has always been limited. Recently considerable focus on football and the youth market, particularly
students and very busy on some evenings. There have been some complaints from neighbours about
noise, litter and vandalism but generally the pub has been accepted as part of this inner city suburb.
The licence is for normal permitted hours only – 11pm closing, 10.30pm Sundays. This has ensured that
the area has become reasonably quiet by midnight.

A new manager recently proposed to apply for Extended Hours. This was firmly opposed by local residents
and two local community associations. There had just been complaints to Police and local council and the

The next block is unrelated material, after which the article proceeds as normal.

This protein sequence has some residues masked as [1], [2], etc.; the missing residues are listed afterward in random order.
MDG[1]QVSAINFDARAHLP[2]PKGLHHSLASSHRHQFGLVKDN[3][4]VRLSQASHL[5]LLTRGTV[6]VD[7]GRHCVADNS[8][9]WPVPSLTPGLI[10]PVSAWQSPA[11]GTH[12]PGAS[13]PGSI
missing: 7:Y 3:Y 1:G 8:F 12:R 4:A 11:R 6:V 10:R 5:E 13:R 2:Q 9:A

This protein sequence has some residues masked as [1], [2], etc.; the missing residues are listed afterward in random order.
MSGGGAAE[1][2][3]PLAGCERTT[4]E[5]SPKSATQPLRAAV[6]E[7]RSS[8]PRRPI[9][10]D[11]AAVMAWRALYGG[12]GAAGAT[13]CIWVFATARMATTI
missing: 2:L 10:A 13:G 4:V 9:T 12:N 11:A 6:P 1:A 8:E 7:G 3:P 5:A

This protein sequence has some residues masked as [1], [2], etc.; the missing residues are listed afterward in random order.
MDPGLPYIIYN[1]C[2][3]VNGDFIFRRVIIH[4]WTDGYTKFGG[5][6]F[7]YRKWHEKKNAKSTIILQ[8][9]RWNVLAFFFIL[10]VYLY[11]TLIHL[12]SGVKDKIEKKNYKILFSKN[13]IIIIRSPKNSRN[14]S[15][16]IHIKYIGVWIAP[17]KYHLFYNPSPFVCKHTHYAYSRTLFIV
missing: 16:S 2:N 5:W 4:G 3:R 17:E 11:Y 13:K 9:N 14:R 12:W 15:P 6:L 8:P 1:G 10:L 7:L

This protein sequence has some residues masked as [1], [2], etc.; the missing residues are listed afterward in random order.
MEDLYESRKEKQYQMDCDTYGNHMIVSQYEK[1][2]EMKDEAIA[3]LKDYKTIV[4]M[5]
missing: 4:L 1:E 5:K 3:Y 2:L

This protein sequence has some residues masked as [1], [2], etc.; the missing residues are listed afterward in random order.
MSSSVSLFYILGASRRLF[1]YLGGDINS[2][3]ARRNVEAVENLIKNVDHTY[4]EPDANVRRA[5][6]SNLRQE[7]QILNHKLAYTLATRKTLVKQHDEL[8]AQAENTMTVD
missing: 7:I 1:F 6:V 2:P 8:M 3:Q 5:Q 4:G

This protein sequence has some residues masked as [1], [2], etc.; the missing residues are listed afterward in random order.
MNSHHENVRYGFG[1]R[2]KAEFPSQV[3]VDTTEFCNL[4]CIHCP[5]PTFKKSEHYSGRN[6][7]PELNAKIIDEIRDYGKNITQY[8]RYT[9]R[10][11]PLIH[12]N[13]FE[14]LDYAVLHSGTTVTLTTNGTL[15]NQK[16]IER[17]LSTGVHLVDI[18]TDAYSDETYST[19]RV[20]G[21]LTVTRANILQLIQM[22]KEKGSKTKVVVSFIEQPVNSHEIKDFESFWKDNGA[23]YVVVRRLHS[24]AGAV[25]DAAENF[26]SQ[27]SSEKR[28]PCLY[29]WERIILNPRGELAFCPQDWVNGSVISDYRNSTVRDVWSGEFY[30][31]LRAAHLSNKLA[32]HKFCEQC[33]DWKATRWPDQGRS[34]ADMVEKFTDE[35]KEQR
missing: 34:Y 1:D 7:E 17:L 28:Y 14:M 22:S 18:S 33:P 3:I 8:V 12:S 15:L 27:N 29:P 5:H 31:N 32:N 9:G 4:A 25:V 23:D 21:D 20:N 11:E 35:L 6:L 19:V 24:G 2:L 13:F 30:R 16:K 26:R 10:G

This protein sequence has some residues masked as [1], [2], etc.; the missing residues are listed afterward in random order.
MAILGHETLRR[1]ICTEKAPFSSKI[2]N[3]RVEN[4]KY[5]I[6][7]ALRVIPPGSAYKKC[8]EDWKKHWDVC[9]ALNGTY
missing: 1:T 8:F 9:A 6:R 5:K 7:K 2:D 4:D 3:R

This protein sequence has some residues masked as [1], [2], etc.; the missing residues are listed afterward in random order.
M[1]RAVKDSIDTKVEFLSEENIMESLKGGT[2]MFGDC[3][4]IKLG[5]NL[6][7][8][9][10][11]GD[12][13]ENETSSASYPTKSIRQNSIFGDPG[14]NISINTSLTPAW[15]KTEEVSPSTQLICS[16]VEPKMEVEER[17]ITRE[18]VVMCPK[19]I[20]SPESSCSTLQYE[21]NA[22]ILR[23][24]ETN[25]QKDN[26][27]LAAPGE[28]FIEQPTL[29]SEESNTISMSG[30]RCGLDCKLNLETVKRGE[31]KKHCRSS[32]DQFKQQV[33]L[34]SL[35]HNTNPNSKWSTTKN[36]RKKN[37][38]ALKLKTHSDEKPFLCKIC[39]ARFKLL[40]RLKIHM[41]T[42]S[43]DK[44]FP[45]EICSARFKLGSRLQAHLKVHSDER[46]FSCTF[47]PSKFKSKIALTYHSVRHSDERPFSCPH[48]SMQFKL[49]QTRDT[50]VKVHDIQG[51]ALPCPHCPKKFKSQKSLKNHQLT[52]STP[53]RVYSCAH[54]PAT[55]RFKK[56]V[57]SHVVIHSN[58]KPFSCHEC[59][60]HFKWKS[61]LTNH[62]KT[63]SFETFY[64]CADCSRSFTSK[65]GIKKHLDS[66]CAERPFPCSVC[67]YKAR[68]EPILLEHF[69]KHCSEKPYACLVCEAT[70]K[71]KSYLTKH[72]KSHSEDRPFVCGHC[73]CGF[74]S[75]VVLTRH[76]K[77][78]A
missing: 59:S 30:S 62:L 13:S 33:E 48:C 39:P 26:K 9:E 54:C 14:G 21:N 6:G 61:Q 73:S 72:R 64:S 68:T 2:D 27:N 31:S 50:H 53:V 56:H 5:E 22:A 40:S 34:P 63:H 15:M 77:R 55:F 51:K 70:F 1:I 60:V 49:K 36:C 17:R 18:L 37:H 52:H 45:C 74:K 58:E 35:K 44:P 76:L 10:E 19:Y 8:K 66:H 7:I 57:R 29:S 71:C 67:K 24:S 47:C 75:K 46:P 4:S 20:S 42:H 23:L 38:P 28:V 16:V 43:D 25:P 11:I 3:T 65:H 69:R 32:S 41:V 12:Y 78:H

police made it clear that any application would be resisted. The manager then said ‘you won’t be able to
stop me next year’.

Unless amended, the Licensing and Entertainment Bill will make it virtually impossible for the new Licensing
Committee to refuse a Premises Licence that allows extended opening hours. The noise and other anti-
social behaviour arising from customers leaving at midnight, or 1 or 2am are bound to cause serious
damage to residents.

Case Study 2.

A mixed-use area about 1 mile from the city centre. It is principally residential, consisting largely of Victorian
houses. Residents include families with young children, retired people, and students. Tenure is a mixture of
owner occupation and renting, including social housing.Nearby uses include a primary school and home for
the elderly infirm. There is a main and a subsidiary shopping street within the area, with a supermarket,